The USC Andrew and Erna Viterbi School of Engineering USC Signal and Image Processing Institute USC Ming Hsieh Department of Electrical Engineering University of Southern California

Technical Report USC-SIPI-102

“Semi-Markov Random Field Models for Nonstationary Signal Processing”

by John Goutsias

August 1986

With the increasing availability and decreasing cost of digital computers, it is desirable to develop sophisticated and accurate parametric models for the mathematical description of different measured signals. Often, a major characteristic of such signals is their nonstationary nature, a characteristic that is usually ignored in signal modeling. In this dissertation we focus our attention on modeling the nonstationary signal behavior, thus resulting in an accurate signal description.

We develop a new class of nonstationary signals, the class of semi-Markov random fields. The likelihood function, which completely describes the statistical behavior of this class of random fields, is derived. Necessary and sufficient conditions are examined, for the statistical equivalence between a Markov random field and a semi-Markov random field. We argue that the semi-Markov random fields are appropriate for the statistical description of the structural representation of a two-dimensional lattice.

We introduce the class of doubly stochastic Gaussian random fields and we examine their statistical properties. We develop a Bayesian procedure for the solution of the problem of detecting and estimating an observed, noisy and filtered version of a doubly stochastic Gaussian random field. We derive a separation principle indicating that the detection and estimation problem, for an observed doubly stochastic Gaussian random field, can be solved by first solving a detection problem, second solving an estimation problem, and, finally, combining their solutions in a natural fashion. A new likelihood detector, the integer most-likely search detector, is designed for the efficient solution of the signal detection problem. We develop an adaptive parameter estimation/signal detection algorithm for the solution of the previous problem. We argue that this algorithm is advantageous, since it allows the real time estimation of the unknown underlying parameters.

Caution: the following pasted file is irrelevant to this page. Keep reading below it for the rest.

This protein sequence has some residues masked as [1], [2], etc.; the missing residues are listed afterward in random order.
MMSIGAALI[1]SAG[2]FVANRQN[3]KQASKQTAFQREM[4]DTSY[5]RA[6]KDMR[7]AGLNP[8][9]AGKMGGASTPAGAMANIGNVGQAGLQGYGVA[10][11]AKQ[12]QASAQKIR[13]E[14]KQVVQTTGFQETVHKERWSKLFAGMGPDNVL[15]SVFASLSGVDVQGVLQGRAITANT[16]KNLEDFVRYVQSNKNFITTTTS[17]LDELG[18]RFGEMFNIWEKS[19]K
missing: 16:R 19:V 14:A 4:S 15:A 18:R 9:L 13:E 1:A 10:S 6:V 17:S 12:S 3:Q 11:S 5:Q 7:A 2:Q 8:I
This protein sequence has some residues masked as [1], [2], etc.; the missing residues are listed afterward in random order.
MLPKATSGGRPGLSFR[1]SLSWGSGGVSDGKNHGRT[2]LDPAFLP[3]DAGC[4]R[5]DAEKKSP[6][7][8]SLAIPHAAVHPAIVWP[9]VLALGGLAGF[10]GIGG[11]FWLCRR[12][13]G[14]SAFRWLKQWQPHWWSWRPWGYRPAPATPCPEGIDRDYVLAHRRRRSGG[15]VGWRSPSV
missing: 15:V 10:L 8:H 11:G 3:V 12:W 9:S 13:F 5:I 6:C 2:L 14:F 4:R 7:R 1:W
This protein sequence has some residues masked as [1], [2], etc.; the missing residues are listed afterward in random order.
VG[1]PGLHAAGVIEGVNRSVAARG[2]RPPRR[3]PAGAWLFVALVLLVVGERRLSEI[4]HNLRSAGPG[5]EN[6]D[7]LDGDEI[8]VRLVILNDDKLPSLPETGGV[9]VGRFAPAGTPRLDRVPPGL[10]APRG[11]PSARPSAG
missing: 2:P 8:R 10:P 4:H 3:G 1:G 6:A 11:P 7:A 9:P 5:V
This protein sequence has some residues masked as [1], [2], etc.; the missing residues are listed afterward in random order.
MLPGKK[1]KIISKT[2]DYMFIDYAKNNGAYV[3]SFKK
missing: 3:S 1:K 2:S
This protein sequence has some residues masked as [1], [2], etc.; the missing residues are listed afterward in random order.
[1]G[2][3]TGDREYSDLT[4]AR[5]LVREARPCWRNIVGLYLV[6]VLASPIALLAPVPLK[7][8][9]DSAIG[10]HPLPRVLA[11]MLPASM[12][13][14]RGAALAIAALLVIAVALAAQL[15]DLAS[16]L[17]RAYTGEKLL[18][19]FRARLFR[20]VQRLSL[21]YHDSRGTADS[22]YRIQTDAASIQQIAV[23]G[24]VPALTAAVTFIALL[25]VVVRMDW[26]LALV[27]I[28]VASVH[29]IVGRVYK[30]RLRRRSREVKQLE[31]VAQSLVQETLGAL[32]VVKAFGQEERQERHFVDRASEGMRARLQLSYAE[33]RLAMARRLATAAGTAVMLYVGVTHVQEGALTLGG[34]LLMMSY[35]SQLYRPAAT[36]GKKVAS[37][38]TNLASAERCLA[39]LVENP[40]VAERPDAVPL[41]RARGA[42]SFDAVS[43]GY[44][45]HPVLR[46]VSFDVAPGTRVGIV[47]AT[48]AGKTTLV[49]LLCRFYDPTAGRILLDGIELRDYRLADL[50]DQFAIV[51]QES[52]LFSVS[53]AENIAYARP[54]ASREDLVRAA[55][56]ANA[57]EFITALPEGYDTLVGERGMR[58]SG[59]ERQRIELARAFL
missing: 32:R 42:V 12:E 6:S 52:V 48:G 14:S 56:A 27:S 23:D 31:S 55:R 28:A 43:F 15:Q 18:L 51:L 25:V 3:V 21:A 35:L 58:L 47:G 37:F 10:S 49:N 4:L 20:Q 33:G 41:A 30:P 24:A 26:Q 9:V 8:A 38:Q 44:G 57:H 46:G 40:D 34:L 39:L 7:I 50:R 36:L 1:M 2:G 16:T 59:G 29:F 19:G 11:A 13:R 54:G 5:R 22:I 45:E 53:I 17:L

We illustrate our models, and the performance of the proposed algorithms, by considering some synthetic and real data examples. The problems of signal segmentation (for the one-dimensional and the two-dimensional cases) and signal restoration (for the one-dimensional case) are illustrated. Finally, texture analysis and synthesis is considered based on the proposed model.

To download the report in PDF format click here: USC-SIPI-102.pdf (29.5Mb)